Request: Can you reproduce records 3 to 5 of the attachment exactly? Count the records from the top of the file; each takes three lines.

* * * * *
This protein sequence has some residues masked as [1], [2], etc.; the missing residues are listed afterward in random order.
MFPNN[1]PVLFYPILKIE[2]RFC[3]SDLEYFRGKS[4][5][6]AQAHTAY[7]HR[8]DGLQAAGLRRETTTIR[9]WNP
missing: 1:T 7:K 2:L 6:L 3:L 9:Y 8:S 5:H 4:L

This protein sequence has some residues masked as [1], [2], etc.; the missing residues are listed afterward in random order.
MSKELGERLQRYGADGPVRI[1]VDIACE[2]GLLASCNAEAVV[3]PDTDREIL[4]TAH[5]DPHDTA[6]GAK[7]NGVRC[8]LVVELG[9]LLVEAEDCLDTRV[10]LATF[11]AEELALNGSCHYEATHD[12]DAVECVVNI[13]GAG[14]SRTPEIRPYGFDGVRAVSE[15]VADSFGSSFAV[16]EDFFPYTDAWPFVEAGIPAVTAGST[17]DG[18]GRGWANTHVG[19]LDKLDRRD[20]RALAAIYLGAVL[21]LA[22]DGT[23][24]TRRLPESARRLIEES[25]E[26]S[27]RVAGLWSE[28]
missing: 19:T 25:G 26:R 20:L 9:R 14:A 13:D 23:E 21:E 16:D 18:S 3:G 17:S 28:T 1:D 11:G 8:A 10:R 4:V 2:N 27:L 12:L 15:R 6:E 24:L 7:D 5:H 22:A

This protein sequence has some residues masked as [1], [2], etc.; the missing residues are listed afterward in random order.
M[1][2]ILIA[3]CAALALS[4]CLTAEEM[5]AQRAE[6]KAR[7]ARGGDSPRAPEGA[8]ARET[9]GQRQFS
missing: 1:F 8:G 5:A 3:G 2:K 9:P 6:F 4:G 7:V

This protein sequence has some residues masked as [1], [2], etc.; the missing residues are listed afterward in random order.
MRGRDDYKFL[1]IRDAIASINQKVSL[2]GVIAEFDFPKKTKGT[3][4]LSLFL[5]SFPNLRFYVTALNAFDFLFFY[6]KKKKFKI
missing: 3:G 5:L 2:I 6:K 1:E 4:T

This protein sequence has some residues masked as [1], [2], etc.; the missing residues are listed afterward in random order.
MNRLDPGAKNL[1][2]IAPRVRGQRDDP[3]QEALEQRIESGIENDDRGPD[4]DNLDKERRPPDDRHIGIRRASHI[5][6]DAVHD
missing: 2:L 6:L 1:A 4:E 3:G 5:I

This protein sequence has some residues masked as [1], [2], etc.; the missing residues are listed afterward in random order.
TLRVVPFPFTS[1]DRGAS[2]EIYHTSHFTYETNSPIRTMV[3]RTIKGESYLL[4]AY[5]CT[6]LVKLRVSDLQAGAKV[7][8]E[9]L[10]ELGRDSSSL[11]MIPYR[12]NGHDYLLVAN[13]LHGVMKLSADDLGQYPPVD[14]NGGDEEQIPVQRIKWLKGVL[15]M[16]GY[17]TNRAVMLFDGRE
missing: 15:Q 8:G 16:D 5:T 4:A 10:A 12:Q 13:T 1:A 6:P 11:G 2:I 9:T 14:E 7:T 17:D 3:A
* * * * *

This protein sequence has some residues masked as [1], [2], etc.; the missing residues are listed afterward in random order.
M[1][2]ILIA[3]CAALALS[4]CLTAEEM[5]AQRAE[6]KAR[7]ARGGDSPRAPEGA[8]ARET[9]GQRQFS
missing: 1:F 8:G 5:A 3:G 2:K 9:P 6:F 4:G 7:V

This protein sequence has some residues masked as [1], [2], etc.; the missing residues are listed afterward in random order.
MRGRDDYKFL[1]IRDAIASINQKVSL[2]GVIAEFDFPKKTKGT[3][4]LSLFL[5]SFPNLRFYVTALNAFDFLFFY[6]KKKKFKI
missing: 3:G 5:L 2:I 6:K 1:E 4:T

This protein sequence has some residues masked as [1], [2], etc.; the missing residues are listed afterward in random order.
MNRLDPGAKNL[1][2]IAPRVRGQRDDP[3]QEALEQRIESGIENDDRGPD[4]DNLDKERRPPDDRHIGIRRASHI[5][6]DAVHD
missing: 2:L 6:L 1:A 4:E 3:G 5:I